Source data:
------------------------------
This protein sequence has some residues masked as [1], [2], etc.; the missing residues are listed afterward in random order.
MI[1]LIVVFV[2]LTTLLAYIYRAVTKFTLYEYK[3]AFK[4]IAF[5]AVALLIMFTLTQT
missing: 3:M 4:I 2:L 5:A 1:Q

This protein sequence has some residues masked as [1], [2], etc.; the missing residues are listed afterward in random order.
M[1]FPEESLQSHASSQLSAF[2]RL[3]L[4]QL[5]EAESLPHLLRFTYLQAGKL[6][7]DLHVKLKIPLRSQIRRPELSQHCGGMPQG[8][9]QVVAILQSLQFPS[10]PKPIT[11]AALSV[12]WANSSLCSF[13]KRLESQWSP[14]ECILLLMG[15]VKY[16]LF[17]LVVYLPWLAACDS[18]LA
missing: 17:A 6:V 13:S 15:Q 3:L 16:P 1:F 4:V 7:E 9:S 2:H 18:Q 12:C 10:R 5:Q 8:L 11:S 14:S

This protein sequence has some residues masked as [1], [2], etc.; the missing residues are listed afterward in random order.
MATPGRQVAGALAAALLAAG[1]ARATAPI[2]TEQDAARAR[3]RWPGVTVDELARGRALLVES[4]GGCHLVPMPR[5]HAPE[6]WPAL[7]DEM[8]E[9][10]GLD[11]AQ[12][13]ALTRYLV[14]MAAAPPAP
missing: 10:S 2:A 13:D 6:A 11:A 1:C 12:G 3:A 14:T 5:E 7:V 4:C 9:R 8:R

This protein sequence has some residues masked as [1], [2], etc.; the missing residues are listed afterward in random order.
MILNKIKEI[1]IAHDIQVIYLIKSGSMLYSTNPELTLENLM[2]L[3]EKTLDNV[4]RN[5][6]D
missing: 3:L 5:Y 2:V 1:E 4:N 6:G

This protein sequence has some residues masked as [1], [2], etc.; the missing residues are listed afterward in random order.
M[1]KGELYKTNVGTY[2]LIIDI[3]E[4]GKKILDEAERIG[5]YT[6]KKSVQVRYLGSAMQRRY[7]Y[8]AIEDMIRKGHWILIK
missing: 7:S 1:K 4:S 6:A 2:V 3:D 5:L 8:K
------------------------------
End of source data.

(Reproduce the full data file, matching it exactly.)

This protein sequence has some residues masked as [1], [2], etc.; the missing residues are listed afterward in random order.
MI[1]LIVVFV[2]LTTLLAYIYRAVTKFTLYEYK[3]AFK[4]IAF[5]AVALLIMFTLTQT
missing: 3:M 4:I 2:L 5:A 1:Q

This protein sequence has some residues masked as [1], [2], etc.; the missing residues are listed afterward in random order.
M[1]FPEESLQSHASSQLSAF[2]RL[3]L[4]QL[5]EAESLPHLLRFTYLQAGKL[6][7]DLHVKLKIPLRSQIRRPELSQHCGGMPQG[8][9]QVVAILQSLQFPS[10]PKPIT[11]AALSV[12]WANSSLCSF[13]KRLESQWSP[14]ECILLLMG[15]VKY[16]LF[17]LVVYLPWLAACDS[18]LA
missing: 17:A 6:V 13:S 15:Q 3:L 16:P 1:F 4:V 7:E 9:S 2:H 18:Q 12:C 10:R 5:Q 8:L 11:S 14:S

This protein sequence has some residues masked as [1], [2], etc.; the missing residues are listed afterward in random order.
MATPGRQVAGALAAALLAAG[1]ARATAPI[2]TEQDAARAR[3]RWPGVTVDELARGRALLVES[4]GGCHLVPMPR[5]HAPE[6]WPAL[7]DEM[8]E[9][10]GLD[11]AQ[12][13]ALTRYLV[14]MAAAPPAP
missing: 10:S 2:A 13:D 6:A 11:A 1:C 12:G 3:A 14:T 5:E 7:V 4:C 9:R 8:R

This protein sequence has some residues masked as [1], [2], etc.; the missing residues are listed afterward in random order.
MILNKIKEI[1]IAHDIQVIYLIKSGSMLYSTNPELTLENLM[2]L[3]EKTLDNV[4]RN[5][6]D
missing: 3:L 5:Y 2:V 1:E 4:N 6:G

This protein sequence has some residues masked as [1], [2], etc.; the missing residues are listed afterward in random order.
M[1]KGELYKTNVGTY[2]LIIDI[3]E[4]GKKILDEAERIG[5]YT[6]KKSVQVRYLGSAMQRRY[7]Y[8]AIEDMIRKGHWILIK
missing: 7:S 1:K 4:S 6:A 2:V 3:D 5:L 8:K